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Bible Dictionaries

Charles Spurgeon's Illustration Collection

Wisdom: Our Under Differing Circumstances

It is a wise thing to exhibit prudence and hopefulness in their proper degrees and seasons. Some are so exultant at success as to become rash, and thereby secure for themselves a disaster, others are so depressed by a defeat as to be incapable of future action. The old Latin distich is worth quoting.

'Si moth' vicius eras, ad craslina bela paraz'o;
Si modo victor eras, ad crastina bela paveto.'

'If conquer'd, for to-morrow's fight prepare;.
If conqueror, of to-morrow's fight beware.'

When we are most unsuccessful in our Lord's work we should rally all our forces for new attempts, hoping that the tide will turn, and believing that to perseverance the crown is certain. On the other hand when the Lord favours us with the largest degree of blessing we must watch with holy anxiety lest by any negligence or sin we should grieve the Holy Spirit and so forfeit all hope of future triumph.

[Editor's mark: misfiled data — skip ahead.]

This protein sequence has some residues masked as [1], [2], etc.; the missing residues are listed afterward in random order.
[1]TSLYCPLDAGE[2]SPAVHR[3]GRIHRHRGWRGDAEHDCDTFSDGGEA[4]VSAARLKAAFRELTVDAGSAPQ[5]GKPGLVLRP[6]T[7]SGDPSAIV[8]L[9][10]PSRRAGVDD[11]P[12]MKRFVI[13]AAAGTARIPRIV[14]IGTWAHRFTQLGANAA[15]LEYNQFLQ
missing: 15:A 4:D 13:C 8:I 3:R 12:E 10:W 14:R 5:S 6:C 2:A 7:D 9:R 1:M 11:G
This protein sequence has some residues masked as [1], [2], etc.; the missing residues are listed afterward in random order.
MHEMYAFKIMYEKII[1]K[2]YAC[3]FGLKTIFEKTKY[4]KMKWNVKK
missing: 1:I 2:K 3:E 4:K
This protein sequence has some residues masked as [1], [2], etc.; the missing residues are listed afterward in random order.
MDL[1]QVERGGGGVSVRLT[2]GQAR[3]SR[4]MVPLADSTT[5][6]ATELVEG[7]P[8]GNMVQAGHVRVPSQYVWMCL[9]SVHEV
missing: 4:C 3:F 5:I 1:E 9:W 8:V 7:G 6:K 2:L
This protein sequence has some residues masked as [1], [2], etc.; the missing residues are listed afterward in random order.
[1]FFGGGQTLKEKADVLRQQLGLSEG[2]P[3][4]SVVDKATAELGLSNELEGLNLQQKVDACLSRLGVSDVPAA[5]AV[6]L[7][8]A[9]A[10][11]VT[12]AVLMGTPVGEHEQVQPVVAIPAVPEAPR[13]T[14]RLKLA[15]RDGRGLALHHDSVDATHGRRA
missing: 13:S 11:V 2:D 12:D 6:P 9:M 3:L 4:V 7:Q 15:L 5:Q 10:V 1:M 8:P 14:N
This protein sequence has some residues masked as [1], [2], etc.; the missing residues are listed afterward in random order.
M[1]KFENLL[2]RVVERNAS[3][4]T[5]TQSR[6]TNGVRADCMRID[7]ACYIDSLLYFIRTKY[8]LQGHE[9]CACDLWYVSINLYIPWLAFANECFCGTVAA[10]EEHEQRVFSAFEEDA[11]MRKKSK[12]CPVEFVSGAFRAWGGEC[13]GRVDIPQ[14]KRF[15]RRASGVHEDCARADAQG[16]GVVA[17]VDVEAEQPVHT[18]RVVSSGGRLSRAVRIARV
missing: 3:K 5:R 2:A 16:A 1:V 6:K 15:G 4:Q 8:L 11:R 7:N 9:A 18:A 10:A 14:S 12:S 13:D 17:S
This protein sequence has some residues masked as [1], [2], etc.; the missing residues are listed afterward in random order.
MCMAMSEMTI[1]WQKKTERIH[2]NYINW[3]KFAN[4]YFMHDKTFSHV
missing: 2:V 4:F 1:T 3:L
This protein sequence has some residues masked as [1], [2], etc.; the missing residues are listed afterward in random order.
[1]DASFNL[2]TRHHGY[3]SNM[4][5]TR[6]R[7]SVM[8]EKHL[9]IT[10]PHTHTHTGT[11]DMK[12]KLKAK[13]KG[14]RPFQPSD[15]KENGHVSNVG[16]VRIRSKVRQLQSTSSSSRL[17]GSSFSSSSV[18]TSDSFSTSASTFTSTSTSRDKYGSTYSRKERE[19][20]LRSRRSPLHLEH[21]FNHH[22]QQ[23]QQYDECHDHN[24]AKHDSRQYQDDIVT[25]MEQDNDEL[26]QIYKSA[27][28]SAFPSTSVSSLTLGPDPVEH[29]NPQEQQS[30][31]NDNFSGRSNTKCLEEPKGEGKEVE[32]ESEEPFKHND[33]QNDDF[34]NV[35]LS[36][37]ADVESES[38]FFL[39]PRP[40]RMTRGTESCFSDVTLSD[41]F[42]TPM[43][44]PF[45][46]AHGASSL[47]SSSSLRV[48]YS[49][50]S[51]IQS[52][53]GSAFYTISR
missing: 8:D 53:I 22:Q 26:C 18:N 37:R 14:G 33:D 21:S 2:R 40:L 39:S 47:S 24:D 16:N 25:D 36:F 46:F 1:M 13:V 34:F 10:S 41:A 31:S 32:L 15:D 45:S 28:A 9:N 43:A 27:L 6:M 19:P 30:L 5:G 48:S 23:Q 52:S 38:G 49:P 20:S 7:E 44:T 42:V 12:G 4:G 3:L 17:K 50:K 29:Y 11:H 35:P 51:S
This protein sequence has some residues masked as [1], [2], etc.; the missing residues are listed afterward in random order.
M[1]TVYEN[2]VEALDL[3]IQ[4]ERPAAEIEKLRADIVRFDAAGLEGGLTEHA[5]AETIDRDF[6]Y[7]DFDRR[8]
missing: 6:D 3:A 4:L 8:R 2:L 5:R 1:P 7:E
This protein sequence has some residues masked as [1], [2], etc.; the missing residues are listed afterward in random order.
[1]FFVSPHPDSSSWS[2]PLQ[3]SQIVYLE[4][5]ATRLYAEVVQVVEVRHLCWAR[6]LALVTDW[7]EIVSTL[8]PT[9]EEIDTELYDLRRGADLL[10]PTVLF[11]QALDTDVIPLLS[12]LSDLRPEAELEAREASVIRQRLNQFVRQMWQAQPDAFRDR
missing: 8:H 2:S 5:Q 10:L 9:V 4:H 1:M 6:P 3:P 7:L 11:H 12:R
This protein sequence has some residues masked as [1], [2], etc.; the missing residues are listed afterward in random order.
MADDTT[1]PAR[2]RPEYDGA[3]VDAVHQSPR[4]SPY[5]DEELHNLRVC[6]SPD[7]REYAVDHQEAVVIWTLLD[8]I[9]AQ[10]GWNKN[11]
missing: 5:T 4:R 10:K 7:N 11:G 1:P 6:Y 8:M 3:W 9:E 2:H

Copyright Statement
These files are public domain.
Text Courtesy of Used by Permission.

Bibliography Information
Spurgeon, Charles. Entry for 'Wisdom: Our Under Differing Circumstances'. Charles Spurgeon's Illustration Collection. 1870.

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